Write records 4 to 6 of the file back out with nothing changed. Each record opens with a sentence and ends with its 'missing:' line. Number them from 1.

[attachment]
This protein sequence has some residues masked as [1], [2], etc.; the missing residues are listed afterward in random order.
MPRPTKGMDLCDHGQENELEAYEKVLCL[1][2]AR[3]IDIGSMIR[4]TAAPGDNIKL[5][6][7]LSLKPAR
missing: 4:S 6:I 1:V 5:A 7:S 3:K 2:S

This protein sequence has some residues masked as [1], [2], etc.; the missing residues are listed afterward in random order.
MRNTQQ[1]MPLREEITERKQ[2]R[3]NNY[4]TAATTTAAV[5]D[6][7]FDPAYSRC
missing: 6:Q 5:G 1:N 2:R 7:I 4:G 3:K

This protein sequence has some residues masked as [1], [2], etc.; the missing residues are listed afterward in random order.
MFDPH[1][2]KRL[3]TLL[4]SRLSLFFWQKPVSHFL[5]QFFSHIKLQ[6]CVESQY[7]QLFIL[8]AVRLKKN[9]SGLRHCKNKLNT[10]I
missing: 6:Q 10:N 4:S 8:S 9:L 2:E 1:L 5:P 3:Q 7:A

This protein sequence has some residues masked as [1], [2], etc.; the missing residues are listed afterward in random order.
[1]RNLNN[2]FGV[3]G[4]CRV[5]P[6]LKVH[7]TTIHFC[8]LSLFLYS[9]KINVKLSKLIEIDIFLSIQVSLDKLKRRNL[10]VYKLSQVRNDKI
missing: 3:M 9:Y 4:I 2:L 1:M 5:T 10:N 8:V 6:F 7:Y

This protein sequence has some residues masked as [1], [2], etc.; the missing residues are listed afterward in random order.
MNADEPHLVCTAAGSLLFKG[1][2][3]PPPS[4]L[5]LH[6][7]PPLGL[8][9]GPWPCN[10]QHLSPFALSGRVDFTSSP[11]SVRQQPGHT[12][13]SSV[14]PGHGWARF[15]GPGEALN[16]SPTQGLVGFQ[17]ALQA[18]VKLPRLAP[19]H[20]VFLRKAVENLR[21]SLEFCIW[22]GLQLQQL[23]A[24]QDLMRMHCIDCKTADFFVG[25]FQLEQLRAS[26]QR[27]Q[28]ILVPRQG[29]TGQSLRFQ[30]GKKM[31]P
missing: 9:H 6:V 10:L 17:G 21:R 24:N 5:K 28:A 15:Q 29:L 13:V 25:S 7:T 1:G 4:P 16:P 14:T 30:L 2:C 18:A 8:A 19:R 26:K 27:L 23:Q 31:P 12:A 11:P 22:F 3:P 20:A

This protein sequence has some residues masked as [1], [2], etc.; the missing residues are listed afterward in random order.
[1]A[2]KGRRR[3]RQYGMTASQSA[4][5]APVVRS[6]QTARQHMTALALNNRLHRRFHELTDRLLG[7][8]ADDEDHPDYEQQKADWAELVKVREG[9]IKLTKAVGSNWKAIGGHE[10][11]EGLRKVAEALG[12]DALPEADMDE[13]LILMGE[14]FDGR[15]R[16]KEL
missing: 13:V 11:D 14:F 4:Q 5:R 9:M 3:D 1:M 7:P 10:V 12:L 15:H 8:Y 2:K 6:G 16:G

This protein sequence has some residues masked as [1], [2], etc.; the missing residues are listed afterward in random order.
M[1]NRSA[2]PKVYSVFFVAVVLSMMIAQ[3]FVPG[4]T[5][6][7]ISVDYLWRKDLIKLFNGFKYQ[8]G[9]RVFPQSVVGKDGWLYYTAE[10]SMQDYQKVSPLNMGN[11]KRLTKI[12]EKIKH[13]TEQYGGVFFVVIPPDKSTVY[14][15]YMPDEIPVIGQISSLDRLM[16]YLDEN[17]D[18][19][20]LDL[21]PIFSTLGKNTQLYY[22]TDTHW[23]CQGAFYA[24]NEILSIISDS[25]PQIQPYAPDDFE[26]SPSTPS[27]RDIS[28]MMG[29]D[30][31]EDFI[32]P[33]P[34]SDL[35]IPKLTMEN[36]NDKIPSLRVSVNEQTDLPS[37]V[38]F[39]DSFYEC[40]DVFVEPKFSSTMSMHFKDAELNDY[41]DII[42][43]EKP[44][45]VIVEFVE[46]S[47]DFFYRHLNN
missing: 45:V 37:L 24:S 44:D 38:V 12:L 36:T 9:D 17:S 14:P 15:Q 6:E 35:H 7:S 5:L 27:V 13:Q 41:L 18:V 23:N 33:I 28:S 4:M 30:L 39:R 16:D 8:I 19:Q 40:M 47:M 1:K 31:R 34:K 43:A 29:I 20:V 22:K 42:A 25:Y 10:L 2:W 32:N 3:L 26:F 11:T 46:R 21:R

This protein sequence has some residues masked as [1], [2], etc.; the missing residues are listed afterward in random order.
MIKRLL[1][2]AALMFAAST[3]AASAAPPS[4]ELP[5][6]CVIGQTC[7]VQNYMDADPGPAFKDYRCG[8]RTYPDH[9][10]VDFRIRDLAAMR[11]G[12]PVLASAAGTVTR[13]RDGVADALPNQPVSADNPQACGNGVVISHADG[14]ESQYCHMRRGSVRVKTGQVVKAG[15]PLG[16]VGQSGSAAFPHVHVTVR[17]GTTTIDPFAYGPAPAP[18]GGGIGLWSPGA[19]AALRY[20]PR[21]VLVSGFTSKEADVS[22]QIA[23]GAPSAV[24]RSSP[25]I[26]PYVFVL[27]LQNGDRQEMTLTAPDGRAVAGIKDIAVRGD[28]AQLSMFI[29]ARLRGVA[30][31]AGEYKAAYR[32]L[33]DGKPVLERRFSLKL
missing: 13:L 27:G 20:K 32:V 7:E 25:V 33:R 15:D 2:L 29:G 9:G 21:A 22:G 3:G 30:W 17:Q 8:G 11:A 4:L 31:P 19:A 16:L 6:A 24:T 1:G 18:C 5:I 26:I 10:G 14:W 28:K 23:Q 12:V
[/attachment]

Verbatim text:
This protein sequence has some residues masked as [1], [2], etc.; the missing residues are listed afterward in random order.
[1]RNLNN[2]FGV[3]G[4]CRV[5]P[6]LKVH[7]TTIHFC[8]LSLFLYS[9]KINVKLSKLIEIDIFLSIQVSLDKLKRRNL[10]VYKLSQVRNDKI
missing: 3:M 9:Y 4:I 2:L 1:M 5:T 10:N 8:V 6:F 7:Y

This protein sequence has some residues masked as [1], [2], etc.; the missing residues are listed afterward in random order.
MNADEPHLVCTAAGSLLFKG[1][2][3]PPPS[4]L[5]LH[6][7]PPLGL[8][9]GPWPCN[10]QHLSPFALSGRVDFTSSP[11]SVRQQPGHT[12][13]SSV[14]PGHGWARF[15]GPGEALN[16]SPTQGLVGFQ[17]ALQA[18]VKLPRLAP[19]H[20]VFLRKAVENLR[21]SLEFCIW[22]GLQLQQL[23]A[24]QDLMRMHCIDCKTADFFVG[25]FQLEQLRAS[26]QR[27]Q[28]ILVPRQG[29]TGQSLRFQ[30]GKKM[31]P
missing: 9:H 6:V 10:L 17:G 21:R 24:N 5:K 28:A 15:Q 29:L 13:V 25:S 7:T 1:G 4:P 16:P 14:T 30:L 2:C 18:A 8:A 19:R 26:K 27:L 23:Q 31:P 12:A 11:P 22:F 3:P 20:A

This protein sequence has some residues masked as [1], [2], etc.; the missing residues are listed afterward in random order.
[1]A[2]KGRRR[3]RQYGMTASQSA[4][5]APVVRS[6]QTARQHMTALALNNRLHRRFHELTDRLLG[7][8]ADDEDHPDYEQQKADWAELVKVREG[9]IKLTKAVGSNWKAIGGHE[10][11]EGLRKVAEALG[12]DALPEADMDE[13]LILMGE[14]FDGR[15]R[16]KEL
missing: 13:V 11:D 14:F 4:Q 5:R 9:M 3:D 1:M 7:P 10:V 12:L 15:H 8:Y 2:K 6:G 16:G